Many people take vitamins hoping to improve their overall health and some take them specifically to improve heart health. But research on the effects of certain vitamins on cardiovascular disease (CVD) has produced conflicting results.
Vitamins E and C are most famous for their roles as antioxidants—chemicals that soak up free radicals (substances in the body that can damage cells and lead to disease). And in some laboratory and animal studies, these vitamins have been able to suppress oxidative reactions that lead to atherogenesis, a precursor to hardening of the arteries. Multivitamins contain folic acid and B vitamins, which help keep blood levels of homocysteine in check. Elevated levels of homocysteine have been associated with an increased risk of CVD.
To bring some clarity to the role of these vitamin supplements, researchers examined a group of male physicians and found that those who took supplements of vitamins E or C, or a multivitamin did not have any lower risk of CVD than those who did not take these supplements. Their research was published in the July 8, 2002 issue of the
Archives of Internal Medicine
Researchers from several U.S. institutions and the University Hospital of Zurich, Switzerland studied a sample of men from the Physicians' Health Study—a large, ongoing trial that began in 1983. Its main goal was to study the effects of aspirin on risk of cardiovascular disease (CVD) and the effects of beta-carotene supplements on the incidence of cancer. The volunteers and the data from the Physician's Health Study have since been reviewed by other researchers to examine a variety of factors.
In this recent analysis of data from the Physician's Health Study, researchers were interested in this question: does supplementation with vitamin E, vitamin C, or multivitamins reduce the risk of dying from CVD? To find the answer, they looked at data on 83,639 of the physicians. Men were excluded from this study if they had a history of CVD or cancer (other than non-melanoma skin cancer), or if they had not provided information on vitamin supplementation on their enrollment questionnaires.
Information on supplement use was collected from the enrollment questionnaires that were completed in 1983. At this time, the physicians were healthy and between the ages of 40 and 84, with an average age of 54. Here, the physicians gave information on their use of vitamins E and C, and multivitamin supplements. This included current use, number of years taking the supplements, brands taken, and number of vitamin pills taken per week.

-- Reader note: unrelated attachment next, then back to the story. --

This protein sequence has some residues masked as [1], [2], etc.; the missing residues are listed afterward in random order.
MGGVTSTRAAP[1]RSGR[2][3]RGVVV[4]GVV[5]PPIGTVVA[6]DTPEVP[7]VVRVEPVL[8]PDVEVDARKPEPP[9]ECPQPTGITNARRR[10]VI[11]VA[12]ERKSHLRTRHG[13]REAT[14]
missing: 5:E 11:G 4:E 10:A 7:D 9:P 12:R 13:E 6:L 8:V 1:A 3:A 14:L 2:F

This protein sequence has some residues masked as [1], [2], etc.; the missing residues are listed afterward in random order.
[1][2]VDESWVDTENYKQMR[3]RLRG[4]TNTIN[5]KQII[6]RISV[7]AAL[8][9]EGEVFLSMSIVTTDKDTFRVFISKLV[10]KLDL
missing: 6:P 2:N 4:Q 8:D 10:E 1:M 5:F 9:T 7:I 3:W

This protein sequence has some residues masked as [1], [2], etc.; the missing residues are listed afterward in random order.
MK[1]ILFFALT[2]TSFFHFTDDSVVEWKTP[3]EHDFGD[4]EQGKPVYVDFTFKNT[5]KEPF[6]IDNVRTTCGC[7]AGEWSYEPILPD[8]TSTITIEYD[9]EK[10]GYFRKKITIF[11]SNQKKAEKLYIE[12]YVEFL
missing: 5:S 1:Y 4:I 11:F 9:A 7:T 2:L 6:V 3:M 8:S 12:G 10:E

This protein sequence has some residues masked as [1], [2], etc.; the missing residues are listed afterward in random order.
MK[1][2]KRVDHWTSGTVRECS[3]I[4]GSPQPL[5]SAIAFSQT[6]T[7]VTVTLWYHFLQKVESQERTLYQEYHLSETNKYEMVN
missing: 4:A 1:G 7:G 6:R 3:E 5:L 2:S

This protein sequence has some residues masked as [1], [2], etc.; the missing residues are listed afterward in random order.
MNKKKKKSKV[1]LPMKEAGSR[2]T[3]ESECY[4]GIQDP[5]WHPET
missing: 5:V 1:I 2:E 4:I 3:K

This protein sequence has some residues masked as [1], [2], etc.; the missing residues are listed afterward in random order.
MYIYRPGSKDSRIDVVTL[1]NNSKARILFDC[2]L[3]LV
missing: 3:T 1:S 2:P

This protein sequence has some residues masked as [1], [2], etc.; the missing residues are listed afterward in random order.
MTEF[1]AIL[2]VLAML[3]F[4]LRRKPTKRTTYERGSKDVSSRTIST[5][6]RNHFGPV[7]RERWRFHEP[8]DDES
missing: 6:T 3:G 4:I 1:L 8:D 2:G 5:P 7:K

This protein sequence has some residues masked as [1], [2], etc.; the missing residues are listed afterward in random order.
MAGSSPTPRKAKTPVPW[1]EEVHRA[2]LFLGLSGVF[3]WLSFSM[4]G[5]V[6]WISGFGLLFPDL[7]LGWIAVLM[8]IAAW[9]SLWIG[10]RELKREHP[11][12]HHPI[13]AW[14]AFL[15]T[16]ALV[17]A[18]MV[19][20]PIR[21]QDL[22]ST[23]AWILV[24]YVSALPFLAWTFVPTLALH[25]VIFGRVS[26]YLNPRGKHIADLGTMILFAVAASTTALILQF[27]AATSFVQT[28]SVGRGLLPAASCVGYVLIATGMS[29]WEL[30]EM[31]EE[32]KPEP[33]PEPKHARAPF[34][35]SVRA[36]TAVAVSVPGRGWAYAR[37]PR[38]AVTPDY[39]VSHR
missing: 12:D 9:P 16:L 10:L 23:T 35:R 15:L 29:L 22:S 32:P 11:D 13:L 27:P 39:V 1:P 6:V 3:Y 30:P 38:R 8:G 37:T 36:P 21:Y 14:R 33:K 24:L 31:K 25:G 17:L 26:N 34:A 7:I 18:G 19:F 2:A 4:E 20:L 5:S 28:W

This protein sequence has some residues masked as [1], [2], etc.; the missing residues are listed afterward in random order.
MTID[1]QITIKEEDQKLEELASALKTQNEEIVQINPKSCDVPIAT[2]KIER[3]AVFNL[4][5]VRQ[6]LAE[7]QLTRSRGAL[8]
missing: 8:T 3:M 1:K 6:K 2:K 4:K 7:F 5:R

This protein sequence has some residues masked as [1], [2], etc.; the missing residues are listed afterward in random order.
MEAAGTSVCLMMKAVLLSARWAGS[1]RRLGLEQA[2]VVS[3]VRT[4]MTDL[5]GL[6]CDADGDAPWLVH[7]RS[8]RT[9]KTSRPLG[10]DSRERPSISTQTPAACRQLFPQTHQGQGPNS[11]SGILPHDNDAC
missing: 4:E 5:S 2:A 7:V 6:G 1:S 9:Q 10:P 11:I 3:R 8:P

Researchers then checked death certificates to see which of the study volunteers died through January 31, 1988, and recorded how many of those died from CVD. They compared the death rates from CVD among those who used vitamin supplements and those who did not.
Supplements of vitamins E and C, or multivitamins did not affect the rate of death from CVD among the physicians studied. Many of the supplement users were taking high daily doses, for example 65% of those taking vitamin E took 400 IU (international units) or more per day, and only 1% reported intake of less than 100 IU per day. Among those taking vitamin C, 73% of men took an average of 500 mg or more each day. The recommended dietary allowance (RDA) for vitamin E is 22.5 IUs per day. For vitamin C, the RDA for men is 90 mg per day and for women is 75 mg per day.
During statistical analysis, the researchers adjusted for age, high blood pressure, high cholesterol, diabetes, smoking, alcohol intake, exercise, body mass index, and use of other vitamin supplements, all of which may be associated with heart disease.
Although these results are interesting and appear to bring some clarity to the role of vitamins E and C, and multivitamins in CVD risk, there are limitations of the study. First, the physicians decided whether or not to take vitamin supplements of their own accord. Those men who chose to take vitamins may have had certain characteristics that differed from men who did not take vitamins that the researchers did not account for. For example, they may have taken vitamins because they felt that their diets were lacking important nutrients—a factor that could affect their likelihood of developing CVD.
Second, data were collected solely from questionnaires done at one point in time. There was no measure of adherence to vitamin use during the study follow-up period, so it is uncertain if estimations of vitamin use based on this data reflects their true intake over time. In addition, there could have been men who originally reported not using supplements, but then began using them during the 5 1/2 years of follow-up. Another limitation associated with this self-reporting questionnaire is recall bias—the men may not have remembered correctly the exact type and dose of vitamin supplements they took.
Finally, since the volunteers for this study were healthy, well-educated, male physicians, the findings may not easily translate to other populations of people.
Should you throw out your vitamin supplements? Not necessarily. This study suggests that vitamin E and C supplements and multivitamins do not protect against CVD, but it does not give a definitive answer. Large, double-blind, randomized trials are needed to reach a more solid conclusion.
There’s certainly no harm in taking a multivitamin each day (one that provides no more than 100% of the RDAs for each nutrient) or a supplement of vitamin E or vitamin C. However, most research suggests that taking supplements does not have the same effect as eating foods that contain these vitamins. In other words, vitamin supplementation is not a reliable substitute for a healthful diet.
What can you do to reduce your risk of CVD? You can exercise regularly (with your doctor's approval), manage your stress, and eat a healthful diet—one that is rich in fruits, vegetables, legumes, and whole grains (natural sources of antioxidants) and low in total and saturated fat.